Many, if not most, West Hartford families are made up of dual parent working households, and we feel strongly that there is not enough support within our community for these families. We spoke at the BOE meeting on May 16, making them aware of the major issues and challenges faced and asking for their support in ensuring the official aftercare partners are the right ones. We asked questions such as;

  • Who is responsible for the contract with Kidslink?
  • Is a regular audit held to understand the gap between the demand and the current capacity?
  • Why are there no other official aftercare partners?
  • How can the BOE help Kidslink better address their staffing issues?
  • How can the BOE and Town of West Hartford offer more support to parents? Can there be partnerships in place to provide buses to third party after care programs (i.e., the JCC, which offers aftercare but not a bus from Duffy, for example)?

As is protocol, the BOE was not able to respond to us verbally at the meeting. We followed up in the weeks to come with several emails and did receive a response from BOE Chairperson, Dr. Thomas-Farquharson. Unfortunately, the BOE has advised that responsibility sits with the town, though the town informed us of the opposite when we made our first inquiry to them in early May. While Dr. Thomas-Farquharson sympathized with and acknowledged our struggles, she noted that there was simply not much the BOE or the town was able to do to support our families and our need for afterschool care. Noting that the demand was greater than the supply (in this case staff), they essentially told us we were on our own. The town simply “rents” the space to Kidslink, and then takes no responsibility or oversight into how the programs are run, how families are enrolled, or how these programs staff to meet the demand.

In speaking with many other families in both surrounding communities and other communities across the state and the country, we know that it does not have to be this hard. We know there are solutions that can be found if our elected officials, both at the town and BOE level, put resources behind the problem.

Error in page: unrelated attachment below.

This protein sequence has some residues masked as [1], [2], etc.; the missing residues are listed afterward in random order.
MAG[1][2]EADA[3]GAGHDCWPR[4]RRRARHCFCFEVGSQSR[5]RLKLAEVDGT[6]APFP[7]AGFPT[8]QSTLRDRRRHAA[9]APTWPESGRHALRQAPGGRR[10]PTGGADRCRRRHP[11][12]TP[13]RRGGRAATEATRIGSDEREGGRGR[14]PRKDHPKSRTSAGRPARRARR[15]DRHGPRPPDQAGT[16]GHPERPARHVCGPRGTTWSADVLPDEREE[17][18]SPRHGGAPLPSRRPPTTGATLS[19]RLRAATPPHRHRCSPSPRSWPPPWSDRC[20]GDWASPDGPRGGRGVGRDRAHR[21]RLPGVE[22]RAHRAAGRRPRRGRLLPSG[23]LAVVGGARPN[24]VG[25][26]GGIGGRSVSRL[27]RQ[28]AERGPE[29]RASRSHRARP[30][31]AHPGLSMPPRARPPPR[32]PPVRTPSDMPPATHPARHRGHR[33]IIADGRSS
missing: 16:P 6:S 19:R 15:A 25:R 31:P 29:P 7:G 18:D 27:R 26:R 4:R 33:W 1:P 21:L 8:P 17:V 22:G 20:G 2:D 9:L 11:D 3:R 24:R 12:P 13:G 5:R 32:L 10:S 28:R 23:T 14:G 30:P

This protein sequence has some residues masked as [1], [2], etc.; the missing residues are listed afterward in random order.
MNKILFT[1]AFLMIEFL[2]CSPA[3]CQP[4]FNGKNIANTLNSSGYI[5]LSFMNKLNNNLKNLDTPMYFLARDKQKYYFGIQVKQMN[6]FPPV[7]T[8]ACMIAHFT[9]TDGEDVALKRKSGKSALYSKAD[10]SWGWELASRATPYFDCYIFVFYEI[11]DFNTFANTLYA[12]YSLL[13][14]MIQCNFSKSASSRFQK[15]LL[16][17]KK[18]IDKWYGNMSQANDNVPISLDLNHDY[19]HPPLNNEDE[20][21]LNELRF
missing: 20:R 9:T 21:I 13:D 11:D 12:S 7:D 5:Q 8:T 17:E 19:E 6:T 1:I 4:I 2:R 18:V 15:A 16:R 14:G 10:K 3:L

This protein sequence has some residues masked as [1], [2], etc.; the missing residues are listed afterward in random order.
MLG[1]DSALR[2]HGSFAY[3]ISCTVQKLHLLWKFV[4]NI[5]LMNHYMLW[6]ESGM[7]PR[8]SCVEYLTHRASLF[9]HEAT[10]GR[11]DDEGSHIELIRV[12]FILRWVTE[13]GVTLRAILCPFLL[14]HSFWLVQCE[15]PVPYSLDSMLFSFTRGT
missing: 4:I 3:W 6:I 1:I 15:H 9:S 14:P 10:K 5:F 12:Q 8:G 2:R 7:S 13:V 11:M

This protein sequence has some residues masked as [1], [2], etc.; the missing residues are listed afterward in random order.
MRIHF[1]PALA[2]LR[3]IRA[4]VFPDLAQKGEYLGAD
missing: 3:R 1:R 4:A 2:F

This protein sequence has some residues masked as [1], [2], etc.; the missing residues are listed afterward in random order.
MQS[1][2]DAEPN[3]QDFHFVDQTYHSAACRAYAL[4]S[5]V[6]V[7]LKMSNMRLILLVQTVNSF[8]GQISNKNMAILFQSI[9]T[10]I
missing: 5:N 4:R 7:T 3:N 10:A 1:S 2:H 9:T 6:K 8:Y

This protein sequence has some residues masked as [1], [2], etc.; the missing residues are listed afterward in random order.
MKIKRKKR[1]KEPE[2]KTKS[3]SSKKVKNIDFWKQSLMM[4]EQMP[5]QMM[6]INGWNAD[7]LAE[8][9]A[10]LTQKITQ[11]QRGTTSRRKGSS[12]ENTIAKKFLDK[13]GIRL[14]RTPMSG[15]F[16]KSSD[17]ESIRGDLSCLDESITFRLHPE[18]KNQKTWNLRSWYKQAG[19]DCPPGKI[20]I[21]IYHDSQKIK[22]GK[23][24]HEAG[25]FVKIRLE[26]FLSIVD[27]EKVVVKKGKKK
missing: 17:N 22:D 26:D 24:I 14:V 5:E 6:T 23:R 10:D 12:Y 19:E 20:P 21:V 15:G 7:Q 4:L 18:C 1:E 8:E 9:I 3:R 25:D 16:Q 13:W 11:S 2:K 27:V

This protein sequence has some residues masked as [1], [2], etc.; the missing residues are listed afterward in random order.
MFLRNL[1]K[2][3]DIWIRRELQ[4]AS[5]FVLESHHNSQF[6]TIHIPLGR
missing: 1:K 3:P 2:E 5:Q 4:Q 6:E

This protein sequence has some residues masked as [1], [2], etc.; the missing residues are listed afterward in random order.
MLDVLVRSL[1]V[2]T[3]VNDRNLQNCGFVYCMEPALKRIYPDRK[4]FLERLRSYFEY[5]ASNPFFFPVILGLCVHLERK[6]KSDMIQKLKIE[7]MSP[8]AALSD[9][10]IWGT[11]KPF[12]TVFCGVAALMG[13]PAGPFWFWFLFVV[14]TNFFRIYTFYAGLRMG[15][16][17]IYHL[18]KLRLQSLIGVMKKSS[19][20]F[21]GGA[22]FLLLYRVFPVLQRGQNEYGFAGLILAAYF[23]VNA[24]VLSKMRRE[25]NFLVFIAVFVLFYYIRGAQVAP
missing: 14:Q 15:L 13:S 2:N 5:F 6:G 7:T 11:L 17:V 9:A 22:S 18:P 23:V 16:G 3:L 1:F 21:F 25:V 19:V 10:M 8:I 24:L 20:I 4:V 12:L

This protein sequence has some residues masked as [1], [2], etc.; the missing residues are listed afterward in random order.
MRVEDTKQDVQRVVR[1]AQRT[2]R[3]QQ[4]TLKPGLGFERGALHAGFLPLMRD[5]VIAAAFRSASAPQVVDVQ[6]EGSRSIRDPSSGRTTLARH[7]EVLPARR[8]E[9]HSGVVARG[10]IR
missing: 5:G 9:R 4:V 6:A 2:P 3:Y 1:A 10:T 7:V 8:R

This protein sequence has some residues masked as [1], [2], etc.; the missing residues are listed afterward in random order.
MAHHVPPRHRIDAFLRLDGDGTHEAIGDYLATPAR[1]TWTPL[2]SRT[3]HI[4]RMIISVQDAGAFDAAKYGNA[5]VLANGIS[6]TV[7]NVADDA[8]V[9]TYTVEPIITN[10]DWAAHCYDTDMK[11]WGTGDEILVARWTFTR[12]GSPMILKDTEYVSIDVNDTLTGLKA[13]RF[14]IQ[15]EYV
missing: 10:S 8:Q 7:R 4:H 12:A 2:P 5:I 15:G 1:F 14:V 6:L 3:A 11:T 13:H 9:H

We want nothing more than to raise our children here in West Hartford, but we are left feeling that the town does not care enough to keep current families here. With rising taxes, mill rates and the overall cost of living, it is becoming increasingly more difficult for families who have lived in the town for years, and even decades, to remain doing so, especially if there is no support offered to dual parent working household. Instead, we are left to figure it out on our own, hoping by some miracle we can find a solution.

Despite being No. 3 on the list since May 1, we find ourselves still in the same position on July 27, meaning not one additional staff member has been hired for the program.

We know that aftercare access is only one challenge that families in this town face. However, we urge our elected officials to listen to their constituents and put action where action is needed. We want nothing more than their help and support, in the hopes that our families and many other families like ours can continue to raise our children here.

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  • The issue with staffing comes down to pay. We put our children in the hands of people for hours at a time and they are paid poorly. That is why few want the jobs, which entail significant responsibilities without a salary to match. Seems to me the state should be setting up a program to augment the salaries so the jobs become more attractive and get filled to meet the demand. Schools should be centers for children a place where an entire can be spent in learning, AND fun.

    • I fully agree, we need to pay child care staff appropriately for the vital services they offer. I would be willing to pay more for the program to ensure the staff was compensated fairly. Unfortunately, we as parents, nor the Town, have any visibility into the pay rates and have not been offered the opportunity to pay a higher fee which would help staff recruitment and retention. We have asked the Town and BOE to step in and be more closely connected to the organizations that run these programs so solutions such as this can be discussed but no one is willing to engage in these discussions or explorations. They have stated that all they do is rent the space to the YWCA and they can’t assist us any further in finding solutions.